Voiced by John Kassir, the Crypt Keeper quickly became the face of the show – a horror host with a love for bad puns and maniacal laughter. The puppet introduced each new story in wrap-around segments that soon gave way to the story proper.

The show mined its comic book inspiration (and various other EC horror titles) for its tales of terror, and as such, it was rarely all that horrifying. Like the comics – which were marketed to kids and eventually led to the creation of comic-dom’s self-governing body – the stories were more interested in black humor, gore and twist endings.

The fact that Tales from the Crypt was rarely all that scary never hurt a thing – those classic EC comics were beloved for a reason, and that was because they were gleefully inappropriate and hilarious. HBO managed to retain both of those elements for the show, which made it a huge success. Seriously – lots of big name stars and directors worked on this series, which is not the norm for horror.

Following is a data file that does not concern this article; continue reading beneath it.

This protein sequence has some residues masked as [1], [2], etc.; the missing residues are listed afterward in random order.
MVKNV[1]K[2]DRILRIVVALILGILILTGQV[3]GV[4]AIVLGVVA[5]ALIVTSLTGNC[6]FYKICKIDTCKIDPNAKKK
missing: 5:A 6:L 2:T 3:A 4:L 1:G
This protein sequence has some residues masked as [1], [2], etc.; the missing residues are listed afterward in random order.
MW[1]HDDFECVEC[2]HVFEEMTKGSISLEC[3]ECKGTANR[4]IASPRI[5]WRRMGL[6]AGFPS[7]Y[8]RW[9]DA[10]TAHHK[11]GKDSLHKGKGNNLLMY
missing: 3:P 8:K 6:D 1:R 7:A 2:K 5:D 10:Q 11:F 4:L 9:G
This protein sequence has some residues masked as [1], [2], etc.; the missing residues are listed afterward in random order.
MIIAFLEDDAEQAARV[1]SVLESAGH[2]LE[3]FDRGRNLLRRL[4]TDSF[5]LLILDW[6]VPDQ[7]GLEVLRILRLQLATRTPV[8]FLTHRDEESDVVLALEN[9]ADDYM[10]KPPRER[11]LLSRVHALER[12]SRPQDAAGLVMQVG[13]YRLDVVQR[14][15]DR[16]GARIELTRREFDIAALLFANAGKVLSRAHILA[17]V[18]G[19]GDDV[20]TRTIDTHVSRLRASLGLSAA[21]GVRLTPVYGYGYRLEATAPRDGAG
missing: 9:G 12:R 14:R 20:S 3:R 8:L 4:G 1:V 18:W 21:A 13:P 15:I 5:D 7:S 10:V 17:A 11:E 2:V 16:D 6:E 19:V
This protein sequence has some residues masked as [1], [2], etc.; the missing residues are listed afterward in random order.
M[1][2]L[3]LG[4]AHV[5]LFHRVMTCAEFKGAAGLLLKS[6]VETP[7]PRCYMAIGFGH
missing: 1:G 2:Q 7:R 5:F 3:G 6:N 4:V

Thriller

Thriller was yet another series that ran during the 1960s and specialized in tales of the unexepected. While it was only on the air for two short seasons, it was one of the more impressive shows of its kind – particularly once it shifted into the realm of gothic horror.

The show’s big selling point was the involvement of actor Boris Karloff, who filled the host role – introducing stories each week. Early on, the show focused primarily on more mundane crime and mystery stories, but it did eventually switch gears – incorporating straight horror stories as the show progressed.